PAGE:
Ever rising health-care costs are cause to worry for most retirees. (Daniel Acker/Bloomberg)

Whenever we talk about people’s biggest fears in retirement, two things always jump out: the fear of running out of money and health care costs.

Well, a new analysis from Fidelity Retiree Health Care Cost Estimate says a 65-year-old couple retiring in 2016 will need an whopping $260,000 to cover health care costs in retirement. That’s up 6 percent from last year and the highest estimate since the company began calculations in 2002, Fidelity says.

It was $220,000 in 2014 and $245,000 last year. It’s based on a life expectancy of 85 for men and 87 for women. The breakdown of those costs:

  • 36 percent for monthly expenses associated with Medicare Part B and D premiums.
  • 40 percent for Medicare cost-sharing provisions, including co-payments, co-insurance and deductibles.
  • 24 percent of the costs are associated with prescription drug out-of-pocket expenses (including co-pays and amounts not covered by Medicare Part D)

Also, Fidelity for the first time examined the costs associated with long-term care, which it says could impact seven in 10 Americans who reach 65 in the next five years. Fidelity estimates that a 65 year old would need an additional $130,000 to insure against long-term care expenses. That assumes that the couple is in good health and buys a policy with an $8,000 maximum monthly benefit. Keep in mind that most experts recommend also that a couple buys long-term care insurance before they turn 65, when rates are much cheaper.

Adam Stavisky, senior vice president of Fidelity Benefits Consulting, says the increases can be attributed to increased use and rapidly increasing drug costs. Those costs are going up partly because the introduction of generic drugs has slowed, he said.

Stavisky says Fidelity hopes that the latest numbers are a clarion call to people to be aware of the financial risks of health care costs.

For many, he says, the costs will be one of the biggest financial obligations they take into retirement. “Being aware of those obligations is critical.” And he says employers are also increasing their efforts to make their employees understand these types of obligations.

To read more:

America’s other drug problem: giving the elderly too many prescriptions

Why now’s the time for investors to hold a little more cash

This fee could triple the cost of your reward flight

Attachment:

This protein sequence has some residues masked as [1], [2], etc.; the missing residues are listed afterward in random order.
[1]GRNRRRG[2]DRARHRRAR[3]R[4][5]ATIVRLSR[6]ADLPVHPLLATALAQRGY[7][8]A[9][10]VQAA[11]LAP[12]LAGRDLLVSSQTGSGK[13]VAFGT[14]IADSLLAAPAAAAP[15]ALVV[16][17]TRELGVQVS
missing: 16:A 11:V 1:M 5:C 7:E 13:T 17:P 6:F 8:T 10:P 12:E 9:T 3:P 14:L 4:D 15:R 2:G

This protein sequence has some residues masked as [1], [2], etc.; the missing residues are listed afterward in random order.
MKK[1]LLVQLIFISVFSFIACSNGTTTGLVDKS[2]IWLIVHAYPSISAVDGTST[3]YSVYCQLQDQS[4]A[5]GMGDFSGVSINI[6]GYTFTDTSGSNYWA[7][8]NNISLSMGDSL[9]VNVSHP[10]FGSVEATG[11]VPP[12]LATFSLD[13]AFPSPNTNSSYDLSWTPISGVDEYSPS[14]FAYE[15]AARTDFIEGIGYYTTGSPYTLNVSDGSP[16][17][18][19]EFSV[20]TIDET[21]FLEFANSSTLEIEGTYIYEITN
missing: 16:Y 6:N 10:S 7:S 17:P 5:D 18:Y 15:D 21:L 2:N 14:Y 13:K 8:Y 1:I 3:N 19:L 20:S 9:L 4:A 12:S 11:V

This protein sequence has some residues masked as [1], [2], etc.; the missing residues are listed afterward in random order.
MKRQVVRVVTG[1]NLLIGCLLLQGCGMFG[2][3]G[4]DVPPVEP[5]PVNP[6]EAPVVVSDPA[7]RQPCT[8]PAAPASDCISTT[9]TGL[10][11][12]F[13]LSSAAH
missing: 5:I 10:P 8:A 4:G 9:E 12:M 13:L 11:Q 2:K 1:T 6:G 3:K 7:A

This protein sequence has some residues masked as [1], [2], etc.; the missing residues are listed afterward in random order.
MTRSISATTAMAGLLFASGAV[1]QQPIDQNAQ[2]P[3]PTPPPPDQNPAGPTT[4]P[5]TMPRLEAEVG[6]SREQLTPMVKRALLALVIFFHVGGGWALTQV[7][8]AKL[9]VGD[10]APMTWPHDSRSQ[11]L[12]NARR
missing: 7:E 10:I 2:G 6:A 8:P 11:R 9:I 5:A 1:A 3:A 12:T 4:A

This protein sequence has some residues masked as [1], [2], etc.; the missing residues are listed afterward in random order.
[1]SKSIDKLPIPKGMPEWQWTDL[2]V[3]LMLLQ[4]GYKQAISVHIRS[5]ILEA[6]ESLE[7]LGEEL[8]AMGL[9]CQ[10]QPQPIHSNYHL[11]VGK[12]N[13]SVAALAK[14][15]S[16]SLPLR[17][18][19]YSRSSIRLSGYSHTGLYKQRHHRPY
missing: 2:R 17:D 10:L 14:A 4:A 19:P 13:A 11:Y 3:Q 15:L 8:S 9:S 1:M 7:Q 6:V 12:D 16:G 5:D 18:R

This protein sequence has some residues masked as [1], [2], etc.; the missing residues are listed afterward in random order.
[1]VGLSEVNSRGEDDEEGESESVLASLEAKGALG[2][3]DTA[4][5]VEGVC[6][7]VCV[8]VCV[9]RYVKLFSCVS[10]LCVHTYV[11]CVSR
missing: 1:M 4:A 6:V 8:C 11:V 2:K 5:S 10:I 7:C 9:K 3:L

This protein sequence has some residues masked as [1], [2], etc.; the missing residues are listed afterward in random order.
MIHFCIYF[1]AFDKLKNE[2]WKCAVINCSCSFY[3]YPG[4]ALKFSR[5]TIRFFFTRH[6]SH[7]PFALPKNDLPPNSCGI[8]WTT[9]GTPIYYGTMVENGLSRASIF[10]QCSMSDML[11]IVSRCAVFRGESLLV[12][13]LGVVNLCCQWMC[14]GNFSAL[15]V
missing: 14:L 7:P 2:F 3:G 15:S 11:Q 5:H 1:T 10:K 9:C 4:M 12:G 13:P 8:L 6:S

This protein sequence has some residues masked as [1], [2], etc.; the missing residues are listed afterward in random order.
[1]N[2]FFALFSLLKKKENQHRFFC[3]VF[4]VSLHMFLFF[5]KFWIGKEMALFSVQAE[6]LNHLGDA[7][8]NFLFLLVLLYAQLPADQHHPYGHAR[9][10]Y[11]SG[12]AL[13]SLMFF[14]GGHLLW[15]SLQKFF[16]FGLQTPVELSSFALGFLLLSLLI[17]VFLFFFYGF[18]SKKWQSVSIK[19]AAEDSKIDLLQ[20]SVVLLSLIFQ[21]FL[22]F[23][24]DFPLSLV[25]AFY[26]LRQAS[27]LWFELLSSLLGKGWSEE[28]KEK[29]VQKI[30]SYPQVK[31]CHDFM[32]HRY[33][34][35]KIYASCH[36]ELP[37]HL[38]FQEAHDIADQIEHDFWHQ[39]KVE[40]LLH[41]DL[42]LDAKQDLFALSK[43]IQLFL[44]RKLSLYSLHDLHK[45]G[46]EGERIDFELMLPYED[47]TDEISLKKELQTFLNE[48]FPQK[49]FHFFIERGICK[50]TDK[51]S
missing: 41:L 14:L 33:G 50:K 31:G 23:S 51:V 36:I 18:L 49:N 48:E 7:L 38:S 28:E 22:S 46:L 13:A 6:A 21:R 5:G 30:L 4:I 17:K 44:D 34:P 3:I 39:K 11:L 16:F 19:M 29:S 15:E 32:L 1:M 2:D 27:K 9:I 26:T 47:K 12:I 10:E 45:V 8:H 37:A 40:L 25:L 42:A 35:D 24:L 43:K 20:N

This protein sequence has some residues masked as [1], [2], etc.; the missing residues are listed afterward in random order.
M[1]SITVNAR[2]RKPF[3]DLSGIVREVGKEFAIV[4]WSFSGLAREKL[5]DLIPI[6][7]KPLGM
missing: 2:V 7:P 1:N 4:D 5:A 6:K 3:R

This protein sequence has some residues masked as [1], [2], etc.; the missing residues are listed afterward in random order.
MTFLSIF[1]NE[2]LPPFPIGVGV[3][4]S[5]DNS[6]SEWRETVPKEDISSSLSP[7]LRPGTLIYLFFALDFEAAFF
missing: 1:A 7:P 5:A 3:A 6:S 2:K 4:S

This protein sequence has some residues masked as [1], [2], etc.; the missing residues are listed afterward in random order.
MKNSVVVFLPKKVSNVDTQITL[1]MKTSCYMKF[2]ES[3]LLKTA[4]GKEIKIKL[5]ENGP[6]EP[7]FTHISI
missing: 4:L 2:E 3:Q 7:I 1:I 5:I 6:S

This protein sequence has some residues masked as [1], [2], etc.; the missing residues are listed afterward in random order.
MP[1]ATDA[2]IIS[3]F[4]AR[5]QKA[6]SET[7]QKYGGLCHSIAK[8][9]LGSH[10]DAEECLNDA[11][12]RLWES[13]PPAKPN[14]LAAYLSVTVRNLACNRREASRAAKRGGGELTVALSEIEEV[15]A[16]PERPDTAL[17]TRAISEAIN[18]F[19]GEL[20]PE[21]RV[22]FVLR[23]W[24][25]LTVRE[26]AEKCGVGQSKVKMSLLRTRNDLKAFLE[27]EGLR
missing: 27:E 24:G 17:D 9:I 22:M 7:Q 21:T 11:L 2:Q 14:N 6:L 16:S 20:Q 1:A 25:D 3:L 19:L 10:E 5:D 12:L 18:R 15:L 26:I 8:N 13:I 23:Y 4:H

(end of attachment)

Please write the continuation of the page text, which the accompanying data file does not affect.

Question of the week: Are you making provisions for health care costs in your retirement? Send comments to rodney.brooks@washpost.com. Please include your name, city and state. In the subject line put “Worried about health care.”

Last week’s question: Are you stressed about your retirement? What is you biggest worry?

Patricia Young of Washington wrote:

YES, I’m stressed about retirement.  I have saved a considerable amount through the Thrift Savings Program, which I joined as soon as I became a federal employee. My husband is a former federal employee and since losing his job over 10 years ago, he has not worked steadily or saved for retirement.  This stresses me out tremendously and even though I have spoken with him about it on numerous occasions, it doesn’t seem to bother him that he has spent his prime earning years tinkering instead of being gainfully employed and contributing to a retirement account. He does have his Civil Service retirement and a small amount in TSP, but there could be so much more money in the account to ensure that we have a comfortable retirement instead being in the position of just getting by.  I’m afraid there won’t be enough money to live comfortably or last until, you know, THE END. So yeah, this makes me toss and turn and lose sleep on occasion, because I don’t see a solution.

John Hoover of Avon, Ind.:

I have no regrets about my retirement. I started early, stayed consistent and was lucky to have several big run-ups in the stock market during my growth years. I was also lucky that “timing” had me 100% out of the stock market prior to 1991.

My regret is that I was not able to get the “start early, stay consistent” message to my children (ages 31 and 36). They both have only recently started saving for retirement. I hope that the longer time on the job that they should have due to increasing longevity and therefore longer work life will allow them the same comfortable retirement I now enjoy.

Carl of Marietta, Ga.:

The stress in retirement for me and my brother and sister is health cost. We have saved well but unknown health cost is what is scary.

Rebecca Roush of Seattle, Wash.:

Five years from planned retirement at 62. Mildly stressed because of unknowns:

  1. Will I need the average ($250-400K) for medical costs throughout retirement?
  2. Will I be savvy enough about tax implications when it’s time to withdraw from 401(a), 457 and IRA retirement accounts?
  3. What happens to my investments if Trump is elected, and bumps in the economy in general?
  4. Am I stupid for not having long-term care insurance?
  5. etc.

My most recent retirement columns:

Launching a business: Don’t let your dream drain your retirement savings

Losing sleep over retirement?

Best cities for retirement

How to retire without regrets

Thinking of buying your dream home in retirement? Do this first.

Michelle Singletary’s Color of Money Columns

Just hang up on the phone scammers

Being too social can cost you your job

Should U.S. Olympic winners have to pay a victory tax?

Avoid the scam: That’s not the IRS calling

For many, rules may limit credit – and that’s a good thing

Write Brooks at The Washington Post, 1301 K St. NW, Washington, D.C., 20071, or rodney.brooks@washpost.com. On Twitter @Perfiguy. Personal responses may not be possible, and comments or questions may be used in a future column, with the writer’s name, unless otherwise requested. To read more, go to washingtonpost.com/business